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From Dean Gaudet <dgau...@arctic.org>
Subject Re: FYI: Current hacking: mod_js (JavaScript module)
Date Fri, 29 May 1998 18:06:01 GMT


On Fri, 29 May 1998, Markku Rossi wrote:

> --- clip ------ clip ------ clip ------ clip ------ clip ------ clip ---
> The best way to do this is to state the exception formally and clearly
> in the program source file(s), like this: "This program is free
> software, and you can distribute it under the terms of the GNU General
> Public License (GPL), version 2 or later.  You also have permission to
> link it with FOOBAR and run that combination."  You can see examples
> of exceptions in the file libgcc2.c of GCC, and in Guile.  They are
> not precisely the same kind of exception, but they show the idea.
> --- clip ------ clip ------ clip ------ clip ------ clip ------ clip ---

Unfortunately, this doesn't work.  If FOOBAR was changed to say Apache,
then it would not apply to any derivatives such as C2's, Covalent's, or
RedHat's products.  Those products are prohibited from being called Apache
by the Apache LICENSE.  If FOOBAR is changed to "Apache and derivatives",
then you've destroyed the GPL because anyone can make a deritvative of
apache and use your product.

> Ok, the CEO of NGS just walked in and poked what I am writing here.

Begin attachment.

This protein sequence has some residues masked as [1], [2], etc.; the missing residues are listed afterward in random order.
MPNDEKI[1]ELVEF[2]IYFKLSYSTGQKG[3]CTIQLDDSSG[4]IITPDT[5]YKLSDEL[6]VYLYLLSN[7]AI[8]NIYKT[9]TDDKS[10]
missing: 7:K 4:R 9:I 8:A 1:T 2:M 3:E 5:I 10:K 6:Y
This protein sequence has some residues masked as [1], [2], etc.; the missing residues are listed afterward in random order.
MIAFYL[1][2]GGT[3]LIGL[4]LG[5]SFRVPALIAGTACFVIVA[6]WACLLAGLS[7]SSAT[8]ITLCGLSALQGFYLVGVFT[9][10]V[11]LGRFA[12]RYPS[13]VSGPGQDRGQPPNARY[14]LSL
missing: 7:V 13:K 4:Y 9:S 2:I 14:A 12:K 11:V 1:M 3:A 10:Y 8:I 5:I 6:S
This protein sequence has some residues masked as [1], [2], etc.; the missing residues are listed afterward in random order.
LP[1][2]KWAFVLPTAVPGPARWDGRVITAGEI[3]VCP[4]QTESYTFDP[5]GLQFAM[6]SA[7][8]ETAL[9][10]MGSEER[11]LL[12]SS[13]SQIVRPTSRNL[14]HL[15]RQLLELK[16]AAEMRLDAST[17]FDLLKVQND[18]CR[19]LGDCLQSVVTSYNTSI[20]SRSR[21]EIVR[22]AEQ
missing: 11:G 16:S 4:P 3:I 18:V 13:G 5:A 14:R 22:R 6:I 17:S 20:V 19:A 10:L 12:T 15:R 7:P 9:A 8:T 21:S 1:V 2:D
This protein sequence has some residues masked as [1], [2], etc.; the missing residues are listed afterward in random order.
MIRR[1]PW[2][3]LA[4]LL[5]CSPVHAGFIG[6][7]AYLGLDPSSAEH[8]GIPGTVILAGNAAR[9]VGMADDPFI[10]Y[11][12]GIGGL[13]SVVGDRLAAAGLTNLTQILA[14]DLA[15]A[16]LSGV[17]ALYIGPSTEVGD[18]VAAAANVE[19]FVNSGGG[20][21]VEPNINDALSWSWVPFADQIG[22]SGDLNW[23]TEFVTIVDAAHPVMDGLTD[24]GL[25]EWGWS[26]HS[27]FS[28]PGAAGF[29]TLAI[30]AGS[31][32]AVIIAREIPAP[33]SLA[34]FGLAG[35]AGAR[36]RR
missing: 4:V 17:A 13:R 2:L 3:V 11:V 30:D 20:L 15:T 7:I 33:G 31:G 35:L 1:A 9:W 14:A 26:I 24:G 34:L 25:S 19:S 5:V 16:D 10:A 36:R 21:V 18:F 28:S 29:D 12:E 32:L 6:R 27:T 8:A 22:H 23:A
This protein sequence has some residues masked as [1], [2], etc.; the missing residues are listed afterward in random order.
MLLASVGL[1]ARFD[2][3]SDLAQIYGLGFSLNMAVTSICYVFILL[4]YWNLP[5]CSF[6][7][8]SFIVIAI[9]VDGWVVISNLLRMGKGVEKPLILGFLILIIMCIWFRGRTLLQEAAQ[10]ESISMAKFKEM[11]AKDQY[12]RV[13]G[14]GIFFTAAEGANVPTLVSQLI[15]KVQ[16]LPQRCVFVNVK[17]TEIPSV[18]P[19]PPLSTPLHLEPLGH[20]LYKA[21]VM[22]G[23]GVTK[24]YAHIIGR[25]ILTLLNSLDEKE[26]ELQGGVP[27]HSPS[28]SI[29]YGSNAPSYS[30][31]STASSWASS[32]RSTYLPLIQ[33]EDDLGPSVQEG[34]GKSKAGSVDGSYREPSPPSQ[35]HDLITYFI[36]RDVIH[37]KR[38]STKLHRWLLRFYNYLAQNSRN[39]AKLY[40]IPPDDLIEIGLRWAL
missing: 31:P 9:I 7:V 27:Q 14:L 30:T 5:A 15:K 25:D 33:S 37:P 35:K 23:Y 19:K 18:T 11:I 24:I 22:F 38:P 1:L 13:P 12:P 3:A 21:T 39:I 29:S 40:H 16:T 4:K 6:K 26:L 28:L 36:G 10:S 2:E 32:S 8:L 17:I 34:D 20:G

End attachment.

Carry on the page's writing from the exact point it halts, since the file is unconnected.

> He said: "So, we released the code under the GPL.  So what?  We can
> easily make an exception, for example, for the Apache group, so that
> they can use JS if they want to."

Those products aren't created by the Apache group. 

> So, please, trust me.  If our JS is suitable for your needs and you
> want to use it in the Apache project, the licensing terms *will not*
> be problem.

Why not just put it under LGPL and avoid all these hassles?  The GPL is
infectuous and incompatible with pretty much every other license out
there.  The LGPL maintains the freedom of your bit of code, but doesn't
infect things that folks link it with.

> My personal opinion is, that it is not so important to be fully
> compatible with Netscape - as long as you are not implementing a WWW
> browser.  On the server side, or in other applications, it is
> acceptable to say that "We have JavaScript, but please, do insert the
> semicolons, and do not use these features: ..."

You could even provide a translator between the dialects, similar to a2p,
f2p, and s2p.

Dean


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